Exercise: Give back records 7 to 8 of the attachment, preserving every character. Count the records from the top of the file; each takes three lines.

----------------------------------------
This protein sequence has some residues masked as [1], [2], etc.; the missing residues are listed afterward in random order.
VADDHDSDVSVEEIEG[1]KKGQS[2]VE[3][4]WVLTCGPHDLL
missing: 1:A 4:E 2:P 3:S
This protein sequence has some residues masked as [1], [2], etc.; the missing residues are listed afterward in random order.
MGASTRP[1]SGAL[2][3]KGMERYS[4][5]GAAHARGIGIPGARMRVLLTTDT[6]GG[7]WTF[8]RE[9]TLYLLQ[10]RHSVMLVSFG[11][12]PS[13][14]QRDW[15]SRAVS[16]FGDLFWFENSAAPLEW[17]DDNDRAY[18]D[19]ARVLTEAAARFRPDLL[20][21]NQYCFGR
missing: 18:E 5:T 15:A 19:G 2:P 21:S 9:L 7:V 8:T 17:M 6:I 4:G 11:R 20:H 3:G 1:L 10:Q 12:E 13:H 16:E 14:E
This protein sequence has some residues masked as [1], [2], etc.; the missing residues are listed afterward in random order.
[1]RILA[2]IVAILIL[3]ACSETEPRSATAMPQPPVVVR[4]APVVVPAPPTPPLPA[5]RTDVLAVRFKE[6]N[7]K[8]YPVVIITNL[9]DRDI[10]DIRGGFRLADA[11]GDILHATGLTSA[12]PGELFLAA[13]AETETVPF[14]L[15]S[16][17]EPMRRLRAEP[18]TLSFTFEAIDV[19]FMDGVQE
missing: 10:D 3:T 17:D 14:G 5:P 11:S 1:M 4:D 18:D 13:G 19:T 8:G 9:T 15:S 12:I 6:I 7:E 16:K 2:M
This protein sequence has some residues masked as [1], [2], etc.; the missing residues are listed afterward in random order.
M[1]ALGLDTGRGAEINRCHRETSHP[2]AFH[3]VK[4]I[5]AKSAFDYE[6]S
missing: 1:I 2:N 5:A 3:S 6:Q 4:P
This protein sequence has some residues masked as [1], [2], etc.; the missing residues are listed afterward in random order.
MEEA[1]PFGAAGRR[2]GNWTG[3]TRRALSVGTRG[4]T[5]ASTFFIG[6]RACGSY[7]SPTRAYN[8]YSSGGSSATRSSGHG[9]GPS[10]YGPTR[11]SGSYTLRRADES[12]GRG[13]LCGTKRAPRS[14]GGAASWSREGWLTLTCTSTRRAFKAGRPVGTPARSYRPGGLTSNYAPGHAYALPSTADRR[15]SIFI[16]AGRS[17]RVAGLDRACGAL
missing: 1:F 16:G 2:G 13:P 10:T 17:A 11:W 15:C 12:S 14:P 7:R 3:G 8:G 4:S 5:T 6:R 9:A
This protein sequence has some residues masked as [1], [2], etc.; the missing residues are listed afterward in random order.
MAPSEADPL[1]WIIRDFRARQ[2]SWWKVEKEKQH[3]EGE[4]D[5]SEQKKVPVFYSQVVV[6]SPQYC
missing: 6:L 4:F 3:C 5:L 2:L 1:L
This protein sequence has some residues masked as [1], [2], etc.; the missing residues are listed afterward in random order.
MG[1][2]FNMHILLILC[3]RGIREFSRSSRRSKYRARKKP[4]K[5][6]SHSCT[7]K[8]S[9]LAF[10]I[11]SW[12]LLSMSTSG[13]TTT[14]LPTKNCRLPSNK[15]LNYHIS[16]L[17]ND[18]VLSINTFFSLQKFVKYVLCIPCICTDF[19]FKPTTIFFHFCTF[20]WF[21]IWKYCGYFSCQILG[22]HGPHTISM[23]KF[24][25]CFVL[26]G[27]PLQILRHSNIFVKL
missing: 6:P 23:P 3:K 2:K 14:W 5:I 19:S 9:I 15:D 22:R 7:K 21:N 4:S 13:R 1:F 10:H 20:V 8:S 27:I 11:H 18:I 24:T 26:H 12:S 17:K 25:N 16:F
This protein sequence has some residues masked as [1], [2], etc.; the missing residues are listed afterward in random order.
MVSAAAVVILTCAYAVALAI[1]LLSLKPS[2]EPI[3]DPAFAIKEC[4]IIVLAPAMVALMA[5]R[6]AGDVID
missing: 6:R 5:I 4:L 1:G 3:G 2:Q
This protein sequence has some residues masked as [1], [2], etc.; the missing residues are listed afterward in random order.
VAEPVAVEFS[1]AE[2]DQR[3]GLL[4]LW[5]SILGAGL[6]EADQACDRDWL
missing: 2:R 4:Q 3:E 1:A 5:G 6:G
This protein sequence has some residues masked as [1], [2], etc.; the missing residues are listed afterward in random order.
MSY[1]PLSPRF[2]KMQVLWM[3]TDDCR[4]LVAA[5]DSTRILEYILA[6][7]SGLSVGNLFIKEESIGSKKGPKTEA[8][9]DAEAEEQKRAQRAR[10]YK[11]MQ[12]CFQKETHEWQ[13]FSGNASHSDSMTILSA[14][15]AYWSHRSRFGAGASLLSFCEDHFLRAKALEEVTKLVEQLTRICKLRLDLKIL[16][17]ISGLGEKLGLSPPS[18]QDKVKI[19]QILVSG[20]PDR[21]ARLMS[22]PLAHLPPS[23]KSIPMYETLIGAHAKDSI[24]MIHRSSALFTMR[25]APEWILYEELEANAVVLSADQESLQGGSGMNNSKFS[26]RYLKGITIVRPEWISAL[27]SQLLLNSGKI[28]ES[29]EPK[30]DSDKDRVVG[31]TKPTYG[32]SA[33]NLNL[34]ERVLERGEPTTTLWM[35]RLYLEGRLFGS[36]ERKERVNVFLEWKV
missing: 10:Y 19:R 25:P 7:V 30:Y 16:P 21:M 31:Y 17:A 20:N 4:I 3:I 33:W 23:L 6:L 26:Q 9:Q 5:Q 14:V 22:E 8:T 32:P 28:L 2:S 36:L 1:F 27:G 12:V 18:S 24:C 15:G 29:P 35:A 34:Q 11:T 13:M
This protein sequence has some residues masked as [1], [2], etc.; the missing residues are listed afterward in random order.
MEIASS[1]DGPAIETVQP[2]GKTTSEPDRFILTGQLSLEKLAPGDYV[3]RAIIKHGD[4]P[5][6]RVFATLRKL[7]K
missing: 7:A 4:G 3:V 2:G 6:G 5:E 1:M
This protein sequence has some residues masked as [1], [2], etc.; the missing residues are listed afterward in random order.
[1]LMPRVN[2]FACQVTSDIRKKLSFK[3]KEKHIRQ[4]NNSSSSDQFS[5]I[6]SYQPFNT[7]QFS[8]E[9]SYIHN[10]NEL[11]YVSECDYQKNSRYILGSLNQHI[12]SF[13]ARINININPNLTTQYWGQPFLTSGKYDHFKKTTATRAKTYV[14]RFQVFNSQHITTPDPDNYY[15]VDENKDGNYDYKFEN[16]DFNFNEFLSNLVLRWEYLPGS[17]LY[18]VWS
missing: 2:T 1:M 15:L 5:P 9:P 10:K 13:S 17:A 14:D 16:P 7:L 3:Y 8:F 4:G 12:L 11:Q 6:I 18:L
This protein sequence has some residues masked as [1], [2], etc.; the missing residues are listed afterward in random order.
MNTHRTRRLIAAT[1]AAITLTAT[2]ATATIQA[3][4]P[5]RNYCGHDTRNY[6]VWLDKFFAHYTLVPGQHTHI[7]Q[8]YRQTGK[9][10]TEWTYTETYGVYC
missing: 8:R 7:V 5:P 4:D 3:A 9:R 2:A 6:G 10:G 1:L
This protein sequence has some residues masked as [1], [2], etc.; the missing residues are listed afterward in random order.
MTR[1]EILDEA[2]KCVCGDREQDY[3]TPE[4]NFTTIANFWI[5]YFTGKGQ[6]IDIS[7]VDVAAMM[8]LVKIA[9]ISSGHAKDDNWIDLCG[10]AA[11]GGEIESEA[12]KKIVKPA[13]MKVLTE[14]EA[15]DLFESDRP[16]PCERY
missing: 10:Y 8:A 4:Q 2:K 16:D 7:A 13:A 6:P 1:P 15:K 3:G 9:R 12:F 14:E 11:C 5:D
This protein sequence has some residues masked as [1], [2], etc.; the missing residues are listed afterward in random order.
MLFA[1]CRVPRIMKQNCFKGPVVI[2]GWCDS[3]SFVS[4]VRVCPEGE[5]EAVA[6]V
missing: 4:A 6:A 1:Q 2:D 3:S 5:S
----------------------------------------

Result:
This protein sequence has some residues masked as [1], [2], etc.; the missing residues are listed afterward in random order.
MG[1][2]FNMHILLILC[3]RGIREFSRSSRRSKYRARKKP[4]K[5][6]SHSCT[7]K[8]S[9]LAF[10]I[11]SW[12]LLSMSTSG[13]TTT[14]LPTKNCRLPSNK[15]LNYHIS[16]L[17]ND[18]VLSINTFFSLQKFVKYVLCIPCICTDF[19]FKPTTIFFHFCTF[20]WF[21]IWKYCGYFSCQILG[22]HGPHTISM[23]KF[24][25]CFVL[26]G[27]PLQILRHSNIFVKL
missing: 6:P 23:P 3:K 2:K 14:W 5:I 19:S 9:I 15:D 22:R 7:K 21:N 4:S 13:R 1:F 10:H 20:V 8:S 27:I 11:H 18:I 24:T 26:H 12:S 17:K 25:N 16:F
This protein sequence has some residues masked as [1], [2], etc.; the missing residues are listed afterward in random order.
MVSAAAVVILTCAYAVALAI[1]LLSLKPS[2]EPI[3]DPAFAIKEC[4]IIVLAPAMVALMA[5]R[6]AGDVID
missing: 6:R 5:I 4:L 1:G 3:G 2:Q